Burns eyes run for Davis’ Senate seat

Posted on 16 Aug 2013 at 9:00am

Gay Fort Worth city councilman acknowledges he’s thought about  2014 campaign in District 10 if incumbent runs for governor

Joel-Burns-(hi-res)

Joel Burns

 

ANNA WAUGH  |  News Editor

FORT WORTH — LGBT Democrats in North Texas now have yet another good reason why state Sen. Wendy Davis should run for governor in 2014.

While Democrats across Texas eagerly await Davis’ announcement about her future plans, gay Fort Worth City Councilman Joel Burns confirmed this week that he’s thought about running for Davis’ Senate seat if she runs for governor.

Amid the growing support from the Texas Democratic Party and Battleground Texas urging Davis to run in a new “We Want Wendy” campaign, Burns told The Dallas Morning News he’s been approached by operatives about seeking Davis’ District 10 seat.

“It’s something that I have thought about,” Burns told the Morning News. “But until she decides what she wants to do, I can’t give it more than that.”

Davis recently became a favorite possible Democratic candidate for governor after she shot to stardom for her 12-hour filibuster to block the passage of a restrictive abortion bill on the Senate floor. She has said she’ll decide whether to run for governor by Labor Day with an announcement soon after.

But Davis represents a swing district in the Senate, so Burns or another Democrat would face a tough battle in the general election. Three candidates already are seeking the GOP nomination.

Burns said if he decides to run for the office, he could use his experience on the council to build coalitions among voters on key issues.

“Anyone who has shown a history of forging coalitions and can talk about the main street issues facing Texas has a leg up,” Burns said.

Chuck Smith, executive director of statewide advocacy group Equality Texas, said he was “certainly excited to hear that [Burns is] considering it” and said he could see him following Davis’ path again.

Davis appointed Burns to the city Zoning Commission and he later went on to run and win her seat when she left the council to run for the Senate in 2007. He was re-elected earlier this year to a third full two-year term.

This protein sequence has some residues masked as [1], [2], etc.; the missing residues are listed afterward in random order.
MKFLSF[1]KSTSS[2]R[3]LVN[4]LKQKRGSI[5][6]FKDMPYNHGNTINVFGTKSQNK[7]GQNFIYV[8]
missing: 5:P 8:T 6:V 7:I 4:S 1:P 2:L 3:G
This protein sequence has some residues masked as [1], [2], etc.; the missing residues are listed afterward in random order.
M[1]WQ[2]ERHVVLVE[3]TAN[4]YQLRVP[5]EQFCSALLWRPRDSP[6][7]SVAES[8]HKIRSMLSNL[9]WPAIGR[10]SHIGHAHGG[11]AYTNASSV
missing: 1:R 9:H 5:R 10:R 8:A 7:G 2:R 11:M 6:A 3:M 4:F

Although an openly gay Democrat running in a Republican-leaning district would be a challenge, Smith said Burns’ history of success in Fort Worth and his dedication to his council district would be an asset to the state Senate.

“Yes, Joel Burns is a gay man, but he’s also proven to be a damn good council person,” Smith said. “That’s the kind of service that makes someone a good public servant and that ability and talent would translate to service in the Senate.”

And though Texas has had two out state representatives, it has never had an out state senator. Smith said having one would help advance equality.

“I think it’d be a step forward for the state of Texas to have an openly gay state senator,” he said. “And I think he’d make a great one.”

Davis has been a longtime LGBT ally since her days on the Fort Worth Council. Smith said the organization has worked with her in the past and hopes to continue to do so in whichever office she decides to run for.

“She is a very valued ally and we’re very happy to have her represent Senate District 10 and would be happy working with her in that capacity or in another capacity,” Smith said.

Burns gained national attention when he became a star among the LGBT community for his “It Gets Better” speech he delivered before the council in 2010, sharing his experiences of being bullied when he attended Crowley High School. A video of the speech posted on YouTube has been viewed almost 3 million times.

Felipe Guttierez, president of Tarrant County Stonewall Democrats, said Burns is already the favorite among people in Tarrant County.

“We’re hopeful that Sen. Davis will run for governor,” he said. “And in considering possible candidates to replace her in SD 10, I think Joel is the strongest candidate.”

He said Burns’ work on the council and within the community has made him a dedicated leader with the power to create change. He said his popularity locally and nationally would help him fundraise for the tough fight against Republicans who want to reclaim the seat.

“Not only does he have name recognition, but he has the ability to raise the kind of money to win in the district,” Guttierez said. “He’d be a great candidate and a great replacement in Senate District 10.”

This article appeared in the Dallas Voice print edition August 16, 2013.

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